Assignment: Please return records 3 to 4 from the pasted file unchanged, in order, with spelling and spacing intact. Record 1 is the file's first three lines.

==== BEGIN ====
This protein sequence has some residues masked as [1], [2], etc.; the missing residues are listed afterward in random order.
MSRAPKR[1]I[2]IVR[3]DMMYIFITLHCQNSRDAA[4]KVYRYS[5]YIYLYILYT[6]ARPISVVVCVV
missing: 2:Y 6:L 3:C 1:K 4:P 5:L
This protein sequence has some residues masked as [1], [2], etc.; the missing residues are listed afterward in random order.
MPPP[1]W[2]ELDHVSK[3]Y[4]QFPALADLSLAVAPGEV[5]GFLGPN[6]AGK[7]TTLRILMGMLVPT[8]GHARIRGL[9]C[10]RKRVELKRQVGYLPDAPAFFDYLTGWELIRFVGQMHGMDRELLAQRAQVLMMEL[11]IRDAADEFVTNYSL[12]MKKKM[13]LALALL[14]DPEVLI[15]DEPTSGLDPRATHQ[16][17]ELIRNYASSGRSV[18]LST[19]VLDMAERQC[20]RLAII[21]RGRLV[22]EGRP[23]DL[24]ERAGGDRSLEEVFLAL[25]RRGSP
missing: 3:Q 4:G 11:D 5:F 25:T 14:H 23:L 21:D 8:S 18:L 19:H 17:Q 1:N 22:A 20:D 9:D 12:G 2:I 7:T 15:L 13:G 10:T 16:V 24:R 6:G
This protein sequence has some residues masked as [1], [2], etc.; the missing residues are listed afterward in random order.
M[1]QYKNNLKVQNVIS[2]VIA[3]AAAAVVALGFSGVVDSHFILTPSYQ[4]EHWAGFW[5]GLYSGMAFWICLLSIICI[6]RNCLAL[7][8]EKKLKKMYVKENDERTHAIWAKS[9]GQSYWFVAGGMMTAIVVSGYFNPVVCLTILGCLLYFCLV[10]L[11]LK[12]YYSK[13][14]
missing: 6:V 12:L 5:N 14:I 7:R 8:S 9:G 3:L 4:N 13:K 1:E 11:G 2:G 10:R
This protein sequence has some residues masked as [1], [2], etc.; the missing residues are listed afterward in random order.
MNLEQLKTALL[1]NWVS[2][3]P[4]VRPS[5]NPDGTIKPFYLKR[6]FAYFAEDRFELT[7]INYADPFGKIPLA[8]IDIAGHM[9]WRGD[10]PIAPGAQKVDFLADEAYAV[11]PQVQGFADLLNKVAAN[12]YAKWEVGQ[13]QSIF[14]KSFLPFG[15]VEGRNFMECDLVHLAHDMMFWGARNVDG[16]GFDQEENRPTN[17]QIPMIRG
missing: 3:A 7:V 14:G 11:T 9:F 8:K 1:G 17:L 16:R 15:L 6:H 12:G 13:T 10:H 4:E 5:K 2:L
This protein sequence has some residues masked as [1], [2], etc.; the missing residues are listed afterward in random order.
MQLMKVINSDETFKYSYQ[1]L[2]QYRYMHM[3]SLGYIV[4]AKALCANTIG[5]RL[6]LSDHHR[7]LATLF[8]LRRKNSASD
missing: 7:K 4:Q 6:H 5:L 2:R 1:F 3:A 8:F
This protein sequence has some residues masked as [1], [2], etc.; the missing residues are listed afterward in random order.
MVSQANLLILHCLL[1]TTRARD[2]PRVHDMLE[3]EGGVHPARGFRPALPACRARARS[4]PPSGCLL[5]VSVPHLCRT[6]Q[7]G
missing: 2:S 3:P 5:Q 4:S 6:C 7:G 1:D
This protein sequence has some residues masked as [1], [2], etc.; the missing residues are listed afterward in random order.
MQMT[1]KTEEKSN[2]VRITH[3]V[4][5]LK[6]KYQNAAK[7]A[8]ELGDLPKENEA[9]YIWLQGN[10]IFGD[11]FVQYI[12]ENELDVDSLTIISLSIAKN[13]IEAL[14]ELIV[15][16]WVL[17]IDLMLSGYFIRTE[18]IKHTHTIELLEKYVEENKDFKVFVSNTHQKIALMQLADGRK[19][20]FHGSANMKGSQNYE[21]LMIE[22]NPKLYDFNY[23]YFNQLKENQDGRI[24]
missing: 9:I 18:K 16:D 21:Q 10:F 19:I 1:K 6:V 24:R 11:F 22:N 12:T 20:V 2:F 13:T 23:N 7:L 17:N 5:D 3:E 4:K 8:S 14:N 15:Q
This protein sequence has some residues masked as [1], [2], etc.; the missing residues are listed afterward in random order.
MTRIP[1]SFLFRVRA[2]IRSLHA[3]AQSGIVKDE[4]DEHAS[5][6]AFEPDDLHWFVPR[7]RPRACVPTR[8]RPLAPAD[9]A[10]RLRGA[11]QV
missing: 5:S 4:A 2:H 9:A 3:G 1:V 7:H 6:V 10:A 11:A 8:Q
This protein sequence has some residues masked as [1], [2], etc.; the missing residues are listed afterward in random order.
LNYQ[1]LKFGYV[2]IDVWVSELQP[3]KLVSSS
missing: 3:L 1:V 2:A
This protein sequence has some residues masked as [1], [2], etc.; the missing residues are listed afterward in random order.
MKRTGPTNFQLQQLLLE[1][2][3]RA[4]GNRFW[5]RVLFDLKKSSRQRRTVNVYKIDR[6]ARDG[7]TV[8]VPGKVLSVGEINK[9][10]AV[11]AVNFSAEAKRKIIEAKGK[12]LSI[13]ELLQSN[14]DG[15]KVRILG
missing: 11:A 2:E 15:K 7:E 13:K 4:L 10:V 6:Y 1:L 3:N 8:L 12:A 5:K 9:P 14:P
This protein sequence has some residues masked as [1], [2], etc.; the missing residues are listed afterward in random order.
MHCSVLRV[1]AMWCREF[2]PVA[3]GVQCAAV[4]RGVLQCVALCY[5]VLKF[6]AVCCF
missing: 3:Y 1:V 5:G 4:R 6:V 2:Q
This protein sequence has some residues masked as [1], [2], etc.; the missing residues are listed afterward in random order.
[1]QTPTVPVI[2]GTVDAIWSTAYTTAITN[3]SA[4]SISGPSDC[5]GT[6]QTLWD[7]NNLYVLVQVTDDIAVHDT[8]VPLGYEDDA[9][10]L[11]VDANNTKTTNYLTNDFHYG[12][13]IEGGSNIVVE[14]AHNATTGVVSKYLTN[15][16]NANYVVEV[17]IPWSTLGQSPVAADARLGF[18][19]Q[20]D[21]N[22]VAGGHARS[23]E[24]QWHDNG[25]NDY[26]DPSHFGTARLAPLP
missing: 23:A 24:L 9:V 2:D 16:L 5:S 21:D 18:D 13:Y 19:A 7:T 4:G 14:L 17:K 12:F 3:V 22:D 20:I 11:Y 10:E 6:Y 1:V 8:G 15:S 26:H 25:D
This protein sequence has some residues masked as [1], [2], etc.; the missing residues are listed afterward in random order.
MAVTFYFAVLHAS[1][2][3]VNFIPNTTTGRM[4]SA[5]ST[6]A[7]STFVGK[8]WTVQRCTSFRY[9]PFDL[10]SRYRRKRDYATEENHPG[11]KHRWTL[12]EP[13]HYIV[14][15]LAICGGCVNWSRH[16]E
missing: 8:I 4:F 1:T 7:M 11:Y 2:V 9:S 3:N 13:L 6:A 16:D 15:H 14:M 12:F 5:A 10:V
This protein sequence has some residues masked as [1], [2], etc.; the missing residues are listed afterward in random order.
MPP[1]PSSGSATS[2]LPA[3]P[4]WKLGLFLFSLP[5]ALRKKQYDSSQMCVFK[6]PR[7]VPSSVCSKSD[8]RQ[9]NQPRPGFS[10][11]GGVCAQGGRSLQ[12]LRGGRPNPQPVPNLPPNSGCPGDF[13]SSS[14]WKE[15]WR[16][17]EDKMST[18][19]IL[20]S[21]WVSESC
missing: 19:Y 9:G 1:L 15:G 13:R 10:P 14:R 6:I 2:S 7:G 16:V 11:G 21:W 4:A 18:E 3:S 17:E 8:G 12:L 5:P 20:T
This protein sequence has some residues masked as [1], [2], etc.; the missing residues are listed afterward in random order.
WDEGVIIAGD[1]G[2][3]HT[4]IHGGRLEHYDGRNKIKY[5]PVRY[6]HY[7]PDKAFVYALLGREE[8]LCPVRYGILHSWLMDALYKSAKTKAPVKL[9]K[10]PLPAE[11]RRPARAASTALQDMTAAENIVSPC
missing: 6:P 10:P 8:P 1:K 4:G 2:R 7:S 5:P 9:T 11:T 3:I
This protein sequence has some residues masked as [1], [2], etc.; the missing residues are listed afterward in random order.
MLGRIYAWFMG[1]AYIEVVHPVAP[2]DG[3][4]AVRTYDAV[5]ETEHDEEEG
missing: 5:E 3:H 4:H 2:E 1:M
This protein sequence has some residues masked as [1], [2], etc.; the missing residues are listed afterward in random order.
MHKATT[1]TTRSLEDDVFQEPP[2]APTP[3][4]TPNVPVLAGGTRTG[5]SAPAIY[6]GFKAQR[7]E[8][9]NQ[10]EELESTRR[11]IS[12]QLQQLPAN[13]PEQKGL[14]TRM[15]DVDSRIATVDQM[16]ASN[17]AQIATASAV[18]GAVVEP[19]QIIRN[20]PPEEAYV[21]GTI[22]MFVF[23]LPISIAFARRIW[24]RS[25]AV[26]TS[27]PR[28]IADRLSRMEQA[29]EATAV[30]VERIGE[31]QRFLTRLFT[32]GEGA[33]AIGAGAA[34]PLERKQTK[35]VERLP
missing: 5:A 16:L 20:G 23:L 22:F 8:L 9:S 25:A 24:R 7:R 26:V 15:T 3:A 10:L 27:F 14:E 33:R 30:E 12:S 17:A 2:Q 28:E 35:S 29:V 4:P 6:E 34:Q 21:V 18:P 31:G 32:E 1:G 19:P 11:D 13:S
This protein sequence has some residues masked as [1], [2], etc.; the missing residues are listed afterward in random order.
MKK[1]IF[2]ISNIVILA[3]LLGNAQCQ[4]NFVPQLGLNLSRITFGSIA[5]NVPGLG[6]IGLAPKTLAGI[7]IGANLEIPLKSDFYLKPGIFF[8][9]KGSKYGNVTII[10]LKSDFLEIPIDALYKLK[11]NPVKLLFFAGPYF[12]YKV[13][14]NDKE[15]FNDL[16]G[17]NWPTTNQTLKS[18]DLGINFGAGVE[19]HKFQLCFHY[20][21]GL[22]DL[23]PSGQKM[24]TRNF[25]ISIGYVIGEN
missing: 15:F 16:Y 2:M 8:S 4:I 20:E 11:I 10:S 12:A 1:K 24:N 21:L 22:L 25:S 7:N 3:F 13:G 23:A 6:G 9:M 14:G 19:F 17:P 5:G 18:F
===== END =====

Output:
This protein sequence has some residues masked as [1], [2], etc.; the missing residues are listed afterward in random order.
M[1]QYKNNLKVQNVIS[2]VIA[3]AAAAVVALGFSGVVDSHFILTPSYQ[4]EHWAGFW[5]GLYSGMAFWICLLSIICI[6]RNCLAL[7][8]EKKLKKMYVKENDERTHAIWAKS[9]GQSYWFVAGGMMTAIVVSGYFNPVVCLTILGCLLYFCLV[10]L[11]LK[12]YYSK[13][14]
missing: 6:V 12:L 5:N 14:I 7:R 8:S 9:G 3:L 4:N 13:K 1:E 11:G 2:G 10:R
This protein sequence has some residues masked as [1], [2], etc.; the missing residues are listed afterward in random order.
MNLEQLKTALL[1]NWVS[2][3]P[4]VRPS[5]NPDGTIKPFYLKR[6]FAYFAEDRFELT[7]INYADPFGKIPLA[8]IDIAGHM[9]WRGD[10]PIAPGAQKVDFLADEAYAV[11]PQVQGFADLLNKVAAN[12]YAKWEVGQ[13]QSIF[14]KSFLPFG[15]VEGRNFMECDLVHLAHDMMFWGARNVDG[16]GFDQEENRPTN[17]QIPMIRG
missing: 3:A 7:V 14:G 11:T 9:F 8:K 1:G 17:L 16:R 15:L 6:H 12:G 13:T 10:H 4:E 5:K 2:L